Furthermore, there are many unofficial revelations reflecting the severity of corruption problems, for example, 40% of contractors in Thailand have been involved with politicians, 30% of government officers are “black” officers who have been looking for benefits from corruption, 20% of government officers are respectable and 50% are “grey” government officers who “take the usual.”
Such information should be studied further. So we know that the majority of government officers or half of them are “grey,” meaning that they have been involved in corruption because of necessity, not because of individuals’ bad traits.
If such data can be collected scientifically and officially, it can help solving corruption problem.
Secondly, there have been some research findings which are contradictory against each other, and no in-depth analyses of the causes of such contradiction have been conducted.
For instance, some findings have indicated that people in the countryside give more importance to corruption problem than the people in Bangkok.
Or the bribery rate in Thailand reported by the World Bank was at 20-25% , which was inconsistent with the surveys conducted by organizations in Thailand that indicated the bribery rate at 25-30%, while the construction businesses reported only 7%, a remarkably difference from the previous studies.
Dr. Mana proposed that the numerous official and unofficial corruption indexes, statistics and scores, should all be organized into a system. A team of specialists should then be assigned to oversee the system and analyze the connection in each sector so we can see a clearer picture of corruption situation.
Dr. Deunden Nikomborirak, Research Director, Thailand Development Research Institute, also agreed with the idea to develop a center to collect indexes of corruption.
In addition, the government should also collect “corruption statistics,” for example, the Ministry of Justice should collect the number of government officers who have been prosecuted for corruption and malpractice. The Election Commission should also collect the statistics of vote buying, either with money or items, while local administration should collect statistics of the people’s satisfaction toward the services of local organizations.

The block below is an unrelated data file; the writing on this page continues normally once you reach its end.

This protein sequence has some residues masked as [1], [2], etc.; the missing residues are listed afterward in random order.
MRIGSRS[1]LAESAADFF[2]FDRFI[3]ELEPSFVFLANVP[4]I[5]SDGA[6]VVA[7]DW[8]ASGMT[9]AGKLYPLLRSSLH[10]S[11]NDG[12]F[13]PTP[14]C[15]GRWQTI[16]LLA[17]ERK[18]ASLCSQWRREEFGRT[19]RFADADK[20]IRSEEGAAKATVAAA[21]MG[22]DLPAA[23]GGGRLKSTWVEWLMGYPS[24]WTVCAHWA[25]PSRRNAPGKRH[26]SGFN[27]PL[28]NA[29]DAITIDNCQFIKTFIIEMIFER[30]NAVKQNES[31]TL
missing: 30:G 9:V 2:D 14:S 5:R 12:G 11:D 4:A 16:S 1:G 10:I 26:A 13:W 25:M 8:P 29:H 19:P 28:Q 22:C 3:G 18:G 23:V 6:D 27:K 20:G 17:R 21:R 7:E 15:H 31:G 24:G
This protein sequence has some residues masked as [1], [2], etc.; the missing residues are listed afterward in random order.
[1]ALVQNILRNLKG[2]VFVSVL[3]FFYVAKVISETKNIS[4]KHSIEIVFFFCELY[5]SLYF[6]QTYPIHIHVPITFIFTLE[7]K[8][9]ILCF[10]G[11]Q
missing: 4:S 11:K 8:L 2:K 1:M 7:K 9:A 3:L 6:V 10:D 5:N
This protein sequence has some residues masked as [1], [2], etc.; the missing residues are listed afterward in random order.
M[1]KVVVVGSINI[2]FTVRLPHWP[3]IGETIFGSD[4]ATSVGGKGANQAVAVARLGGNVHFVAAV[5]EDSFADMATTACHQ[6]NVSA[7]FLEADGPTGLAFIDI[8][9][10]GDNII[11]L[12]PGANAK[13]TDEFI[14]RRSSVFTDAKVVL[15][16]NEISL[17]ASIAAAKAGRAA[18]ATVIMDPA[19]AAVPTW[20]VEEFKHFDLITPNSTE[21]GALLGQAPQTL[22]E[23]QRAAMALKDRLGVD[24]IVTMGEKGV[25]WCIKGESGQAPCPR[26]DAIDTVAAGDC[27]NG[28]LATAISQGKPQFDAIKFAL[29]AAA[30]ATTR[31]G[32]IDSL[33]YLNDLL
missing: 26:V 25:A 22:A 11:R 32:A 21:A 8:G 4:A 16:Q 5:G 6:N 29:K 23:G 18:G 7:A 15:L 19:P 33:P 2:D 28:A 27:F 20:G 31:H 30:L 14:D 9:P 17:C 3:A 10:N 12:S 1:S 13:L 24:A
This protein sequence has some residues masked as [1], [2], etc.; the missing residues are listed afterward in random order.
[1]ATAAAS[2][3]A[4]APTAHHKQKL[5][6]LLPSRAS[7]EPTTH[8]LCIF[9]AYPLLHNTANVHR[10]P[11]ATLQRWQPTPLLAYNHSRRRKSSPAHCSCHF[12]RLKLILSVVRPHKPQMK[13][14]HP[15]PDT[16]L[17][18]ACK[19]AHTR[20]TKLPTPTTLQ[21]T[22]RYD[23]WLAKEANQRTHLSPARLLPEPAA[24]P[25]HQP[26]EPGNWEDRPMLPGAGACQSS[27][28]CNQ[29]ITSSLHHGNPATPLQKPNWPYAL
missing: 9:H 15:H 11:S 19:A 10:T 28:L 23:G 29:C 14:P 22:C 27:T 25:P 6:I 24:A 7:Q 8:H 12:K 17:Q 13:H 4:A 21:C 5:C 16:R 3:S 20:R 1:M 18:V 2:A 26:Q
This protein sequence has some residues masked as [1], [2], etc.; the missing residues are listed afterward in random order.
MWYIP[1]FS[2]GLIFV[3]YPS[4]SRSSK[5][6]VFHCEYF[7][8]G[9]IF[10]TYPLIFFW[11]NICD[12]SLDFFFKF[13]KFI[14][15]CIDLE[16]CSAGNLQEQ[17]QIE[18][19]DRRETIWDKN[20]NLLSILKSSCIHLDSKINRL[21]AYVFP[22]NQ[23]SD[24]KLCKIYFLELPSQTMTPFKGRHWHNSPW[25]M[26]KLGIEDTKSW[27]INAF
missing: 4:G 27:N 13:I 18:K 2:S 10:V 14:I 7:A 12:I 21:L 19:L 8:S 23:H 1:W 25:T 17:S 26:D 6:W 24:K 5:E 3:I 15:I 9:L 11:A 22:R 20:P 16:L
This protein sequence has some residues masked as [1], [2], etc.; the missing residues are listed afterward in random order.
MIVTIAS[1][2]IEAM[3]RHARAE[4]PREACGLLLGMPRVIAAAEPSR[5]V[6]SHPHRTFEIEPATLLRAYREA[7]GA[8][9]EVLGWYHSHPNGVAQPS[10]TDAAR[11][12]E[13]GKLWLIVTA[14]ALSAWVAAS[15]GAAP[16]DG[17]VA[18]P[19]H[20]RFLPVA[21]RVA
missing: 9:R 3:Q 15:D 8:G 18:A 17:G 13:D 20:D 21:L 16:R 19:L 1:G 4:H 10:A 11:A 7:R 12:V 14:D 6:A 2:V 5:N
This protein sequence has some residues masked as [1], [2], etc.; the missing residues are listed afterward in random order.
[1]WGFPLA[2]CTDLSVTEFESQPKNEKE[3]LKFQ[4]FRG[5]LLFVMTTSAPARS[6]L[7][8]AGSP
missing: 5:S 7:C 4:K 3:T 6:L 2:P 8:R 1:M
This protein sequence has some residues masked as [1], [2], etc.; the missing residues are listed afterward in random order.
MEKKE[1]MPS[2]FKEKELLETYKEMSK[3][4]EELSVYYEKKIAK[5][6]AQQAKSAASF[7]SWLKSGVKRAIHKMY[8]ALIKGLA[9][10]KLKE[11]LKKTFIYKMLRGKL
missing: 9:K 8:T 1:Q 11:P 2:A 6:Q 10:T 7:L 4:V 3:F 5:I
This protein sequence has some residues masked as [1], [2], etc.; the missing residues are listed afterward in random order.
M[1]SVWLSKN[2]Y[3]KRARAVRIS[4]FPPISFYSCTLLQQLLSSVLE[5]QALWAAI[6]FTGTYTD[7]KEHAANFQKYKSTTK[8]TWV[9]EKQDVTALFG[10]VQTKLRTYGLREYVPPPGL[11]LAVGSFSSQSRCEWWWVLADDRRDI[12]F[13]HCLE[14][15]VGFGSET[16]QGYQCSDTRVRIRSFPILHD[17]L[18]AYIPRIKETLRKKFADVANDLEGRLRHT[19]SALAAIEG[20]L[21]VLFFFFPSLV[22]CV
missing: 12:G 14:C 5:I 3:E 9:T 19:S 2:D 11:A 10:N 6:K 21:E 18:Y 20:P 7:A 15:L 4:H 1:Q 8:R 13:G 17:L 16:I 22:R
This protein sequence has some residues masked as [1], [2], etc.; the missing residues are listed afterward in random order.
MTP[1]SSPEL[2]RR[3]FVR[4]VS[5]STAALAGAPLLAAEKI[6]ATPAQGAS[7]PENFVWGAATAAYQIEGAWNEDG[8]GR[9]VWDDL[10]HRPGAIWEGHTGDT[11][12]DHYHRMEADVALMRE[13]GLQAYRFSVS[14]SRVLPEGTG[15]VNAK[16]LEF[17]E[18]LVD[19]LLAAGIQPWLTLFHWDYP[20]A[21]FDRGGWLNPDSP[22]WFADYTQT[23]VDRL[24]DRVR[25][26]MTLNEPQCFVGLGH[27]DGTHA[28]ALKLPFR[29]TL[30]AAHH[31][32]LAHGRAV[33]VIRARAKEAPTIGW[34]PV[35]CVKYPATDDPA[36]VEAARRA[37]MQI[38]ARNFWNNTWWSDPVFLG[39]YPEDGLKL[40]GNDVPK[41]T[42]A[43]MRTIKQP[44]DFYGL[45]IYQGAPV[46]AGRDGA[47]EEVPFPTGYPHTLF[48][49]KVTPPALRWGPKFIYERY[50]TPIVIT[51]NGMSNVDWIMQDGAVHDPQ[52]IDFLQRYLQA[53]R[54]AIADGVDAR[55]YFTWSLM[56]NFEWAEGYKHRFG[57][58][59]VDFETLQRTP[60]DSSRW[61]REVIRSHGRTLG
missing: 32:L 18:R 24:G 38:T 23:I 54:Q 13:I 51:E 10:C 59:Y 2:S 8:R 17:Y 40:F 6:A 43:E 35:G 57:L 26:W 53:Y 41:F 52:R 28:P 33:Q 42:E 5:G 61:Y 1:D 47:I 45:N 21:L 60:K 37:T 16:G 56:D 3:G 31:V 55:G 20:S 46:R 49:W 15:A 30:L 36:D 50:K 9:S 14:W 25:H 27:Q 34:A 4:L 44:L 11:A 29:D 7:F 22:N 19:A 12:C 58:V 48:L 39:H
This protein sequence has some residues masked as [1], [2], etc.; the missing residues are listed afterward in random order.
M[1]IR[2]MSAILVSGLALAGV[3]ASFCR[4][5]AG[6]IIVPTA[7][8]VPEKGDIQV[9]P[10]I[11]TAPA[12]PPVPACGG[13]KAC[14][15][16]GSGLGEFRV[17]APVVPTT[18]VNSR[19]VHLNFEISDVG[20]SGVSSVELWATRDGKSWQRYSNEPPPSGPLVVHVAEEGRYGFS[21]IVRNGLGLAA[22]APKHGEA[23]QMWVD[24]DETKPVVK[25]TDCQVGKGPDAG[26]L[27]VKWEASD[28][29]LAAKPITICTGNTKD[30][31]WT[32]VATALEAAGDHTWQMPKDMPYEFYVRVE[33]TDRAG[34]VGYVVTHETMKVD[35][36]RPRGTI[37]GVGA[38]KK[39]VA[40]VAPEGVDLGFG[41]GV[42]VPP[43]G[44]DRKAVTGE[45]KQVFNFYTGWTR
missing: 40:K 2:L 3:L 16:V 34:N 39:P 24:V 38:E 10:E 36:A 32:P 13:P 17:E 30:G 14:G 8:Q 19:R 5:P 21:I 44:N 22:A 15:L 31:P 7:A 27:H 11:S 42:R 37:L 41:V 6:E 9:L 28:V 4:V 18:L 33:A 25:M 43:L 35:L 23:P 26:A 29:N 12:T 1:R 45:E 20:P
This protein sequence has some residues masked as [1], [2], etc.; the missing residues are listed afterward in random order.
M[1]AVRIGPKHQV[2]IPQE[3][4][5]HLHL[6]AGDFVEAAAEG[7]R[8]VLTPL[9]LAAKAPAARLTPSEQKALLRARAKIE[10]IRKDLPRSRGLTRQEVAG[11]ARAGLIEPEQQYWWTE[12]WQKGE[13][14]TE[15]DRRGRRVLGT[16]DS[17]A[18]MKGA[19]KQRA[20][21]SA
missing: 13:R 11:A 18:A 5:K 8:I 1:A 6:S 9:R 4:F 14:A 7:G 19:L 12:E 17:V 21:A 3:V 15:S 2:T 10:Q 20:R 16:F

South Korea was one of the top countries hit by corruption problems, but it managed to solve the problems due to its rigid investigation by all sectors. Corruption indexes in the country have been made annually with the 3 important issues:
1. Where did the corruption occur? The index may come from the assessment of the people’s satisfaction on services or the survey on the level and the dispersion of the corruption of the various government sectors.
2. How severe is the corruption problemin each public organization?
3. How did the corruption occur in that particular organization?
The fourth issue about the effects of corruption may be added as additional indicator. These questions will be useful in monitoring the corruption situation and designing the strategies or measures to counter corruption problem.
In conclusion, the participants agreed that the corruption indexes will be useful after being organized systematically, analysed, and arranged into a format that can be readily used to study the form and direction of corruption, as well as designing effective anti-corruption measures and strategies.
The corruption indexes and information are the important tools to counter corruption problem. , They can “take the pulse” of corruption – alerting the policy makers, influential figures in the society, and the like, about the problem. In addition, they are important raw materials in the formation of effective strategies and measures against corruption.